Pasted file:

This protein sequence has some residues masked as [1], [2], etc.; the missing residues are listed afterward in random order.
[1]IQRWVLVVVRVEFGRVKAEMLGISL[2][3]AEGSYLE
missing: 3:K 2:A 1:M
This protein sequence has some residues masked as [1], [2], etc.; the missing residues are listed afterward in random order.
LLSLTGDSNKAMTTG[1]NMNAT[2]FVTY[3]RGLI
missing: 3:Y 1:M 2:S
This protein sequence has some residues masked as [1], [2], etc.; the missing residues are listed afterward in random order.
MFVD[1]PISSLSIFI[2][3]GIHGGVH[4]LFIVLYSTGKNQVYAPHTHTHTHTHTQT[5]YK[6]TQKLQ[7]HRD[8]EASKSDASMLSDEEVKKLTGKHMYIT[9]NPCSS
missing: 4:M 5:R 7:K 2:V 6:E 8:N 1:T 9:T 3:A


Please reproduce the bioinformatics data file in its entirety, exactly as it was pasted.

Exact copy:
This protein sequence has some residues masked as [1], [2], etc.; the missing residues are listed afterward in random order.
[1]IQRWVLVVVRVEFGRVKAEMLGISL[2][3]AEGSYLE
missing: 3:K 2:A 1:M
This protein sequence has some residues masked as [1], [2], etc.; the missing residues are listed afterward in random order.
LLSLTGDSNKAMTTG[1]NMNAT[2]FVTY[3]RGLI
missing: 3:Y 1:M 2:S
This protein sequence has some residues masked as [1], [2], etc.; the missing residues are listed afterward in random order.
MFVD[1]PISSLSIFI[2][3]GIHGGVH[4]LFIVLYSTGKNQVYAPHTHTHTHTHTQT[5]YK[6]TQKLQ[7]HRD[8]EASKSDASMLSDEEVKKLTGKHMYIT[9]NPCSS
missing: 4:M 5:R 7:K 2:V 6:E 8:N 1:T 9:T 3:A